Table of contents
About this book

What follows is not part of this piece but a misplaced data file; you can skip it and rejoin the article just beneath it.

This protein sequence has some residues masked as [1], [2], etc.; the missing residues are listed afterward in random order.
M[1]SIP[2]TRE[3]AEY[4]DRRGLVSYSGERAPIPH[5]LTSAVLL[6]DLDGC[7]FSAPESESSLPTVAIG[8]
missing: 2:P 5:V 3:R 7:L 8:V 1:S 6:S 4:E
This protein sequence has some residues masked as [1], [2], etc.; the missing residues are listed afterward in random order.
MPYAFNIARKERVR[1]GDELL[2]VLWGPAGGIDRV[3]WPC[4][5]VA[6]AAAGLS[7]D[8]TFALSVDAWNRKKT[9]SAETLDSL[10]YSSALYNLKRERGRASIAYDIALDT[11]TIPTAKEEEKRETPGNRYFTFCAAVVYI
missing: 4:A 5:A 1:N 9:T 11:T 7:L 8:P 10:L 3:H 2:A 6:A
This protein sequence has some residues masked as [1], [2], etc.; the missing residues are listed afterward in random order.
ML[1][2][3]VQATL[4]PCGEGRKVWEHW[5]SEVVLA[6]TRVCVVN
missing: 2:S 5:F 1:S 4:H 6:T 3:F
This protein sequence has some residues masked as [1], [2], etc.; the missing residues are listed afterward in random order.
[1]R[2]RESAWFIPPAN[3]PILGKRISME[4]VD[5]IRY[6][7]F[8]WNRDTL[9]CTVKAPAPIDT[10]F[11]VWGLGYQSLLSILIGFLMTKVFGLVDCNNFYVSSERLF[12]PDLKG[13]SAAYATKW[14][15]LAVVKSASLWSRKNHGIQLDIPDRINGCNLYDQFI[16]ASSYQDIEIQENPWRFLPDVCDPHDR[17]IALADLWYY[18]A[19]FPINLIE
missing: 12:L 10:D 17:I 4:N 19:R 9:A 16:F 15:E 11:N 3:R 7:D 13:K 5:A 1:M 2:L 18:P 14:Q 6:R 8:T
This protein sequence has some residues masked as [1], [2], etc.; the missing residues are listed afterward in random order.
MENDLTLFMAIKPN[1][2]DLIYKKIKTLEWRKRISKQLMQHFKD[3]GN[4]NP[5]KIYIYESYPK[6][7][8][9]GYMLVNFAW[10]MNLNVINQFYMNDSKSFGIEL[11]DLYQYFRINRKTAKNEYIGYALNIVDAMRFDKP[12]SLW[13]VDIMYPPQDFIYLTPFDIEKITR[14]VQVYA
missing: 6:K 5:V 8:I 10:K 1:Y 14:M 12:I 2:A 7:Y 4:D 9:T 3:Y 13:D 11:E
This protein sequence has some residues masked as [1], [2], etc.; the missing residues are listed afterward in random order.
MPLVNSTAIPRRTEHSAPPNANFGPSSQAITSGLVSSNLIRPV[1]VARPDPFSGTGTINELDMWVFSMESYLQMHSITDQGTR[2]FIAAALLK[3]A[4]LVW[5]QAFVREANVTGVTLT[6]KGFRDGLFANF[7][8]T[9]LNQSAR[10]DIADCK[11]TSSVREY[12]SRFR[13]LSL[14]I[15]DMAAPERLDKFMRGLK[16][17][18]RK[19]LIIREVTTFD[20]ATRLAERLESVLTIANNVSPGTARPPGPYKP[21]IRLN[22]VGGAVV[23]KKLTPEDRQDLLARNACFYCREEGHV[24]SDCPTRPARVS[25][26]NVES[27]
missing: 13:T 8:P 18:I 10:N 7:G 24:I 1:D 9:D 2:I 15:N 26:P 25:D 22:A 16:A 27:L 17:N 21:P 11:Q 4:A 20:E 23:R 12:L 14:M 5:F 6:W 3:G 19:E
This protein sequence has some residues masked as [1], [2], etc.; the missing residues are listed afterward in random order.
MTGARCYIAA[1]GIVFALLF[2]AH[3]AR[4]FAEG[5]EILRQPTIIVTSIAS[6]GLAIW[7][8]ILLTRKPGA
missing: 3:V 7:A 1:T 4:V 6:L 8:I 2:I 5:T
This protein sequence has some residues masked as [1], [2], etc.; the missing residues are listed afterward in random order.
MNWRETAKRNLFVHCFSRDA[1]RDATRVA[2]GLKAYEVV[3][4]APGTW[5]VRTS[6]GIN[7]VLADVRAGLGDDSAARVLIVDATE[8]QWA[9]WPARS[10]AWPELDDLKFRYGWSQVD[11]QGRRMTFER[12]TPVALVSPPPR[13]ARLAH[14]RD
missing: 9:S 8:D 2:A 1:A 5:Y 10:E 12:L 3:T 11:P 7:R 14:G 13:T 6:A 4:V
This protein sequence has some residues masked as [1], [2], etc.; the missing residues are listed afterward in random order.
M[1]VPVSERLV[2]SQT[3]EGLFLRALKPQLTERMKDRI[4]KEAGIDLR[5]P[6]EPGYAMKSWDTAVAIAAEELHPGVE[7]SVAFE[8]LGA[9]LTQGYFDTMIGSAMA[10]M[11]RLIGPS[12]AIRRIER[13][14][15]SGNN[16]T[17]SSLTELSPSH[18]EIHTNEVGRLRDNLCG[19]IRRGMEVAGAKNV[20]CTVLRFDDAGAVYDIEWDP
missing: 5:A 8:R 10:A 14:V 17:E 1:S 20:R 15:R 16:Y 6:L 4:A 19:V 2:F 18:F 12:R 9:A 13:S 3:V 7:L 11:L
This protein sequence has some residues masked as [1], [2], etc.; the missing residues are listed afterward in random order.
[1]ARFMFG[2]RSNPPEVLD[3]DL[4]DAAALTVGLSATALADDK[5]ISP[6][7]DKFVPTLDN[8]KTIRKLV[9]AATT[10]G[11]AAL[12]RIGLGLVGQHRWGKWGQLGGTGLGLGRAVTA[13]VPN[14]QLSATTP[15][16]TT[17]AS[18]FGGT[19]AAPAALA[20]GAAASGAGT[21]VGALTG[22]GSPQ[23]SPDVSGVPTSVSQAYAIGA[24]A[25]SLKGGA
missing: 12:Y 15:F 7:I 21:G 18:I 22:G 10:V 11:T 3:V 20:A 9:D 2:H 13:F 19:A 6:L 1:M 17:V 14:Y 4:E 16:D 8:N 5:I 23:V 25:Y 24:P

The story of the benzodiazepines is a fascinating one: the synthesis of a long series of inert compounds and the abandonment of the project: months later, the renewal of the project and the discovery that this compound R05-0690 (Librium ®) was a sedative and muscle relaxant in laboratory animals: the recognition that its postulated structure was wrong and that it was in fact a member of an entirely new chemical class: the excitement caused by the discovery of the powerful taming effect of the drug in wild animals: the even greater excitement in medical circles when its dramatic anxiety relieving effects were cstablished in humans: the subsequent enormous world wide usc of drugs of the benzodiazepine group. I have reason to know the story well for during that period I worked in various capacities in research, marketing and manage ment in the British subsidiary of F. Hoffmann-Ia Roche. It was during this period that I became interested in whether dependence on benzodiazepines could occur and if so to what extent, but felt that this could be examined best from outside the concern. Having now retired from Roche back to academic medicine I have taken the opportunity to examine and analyse the evidence.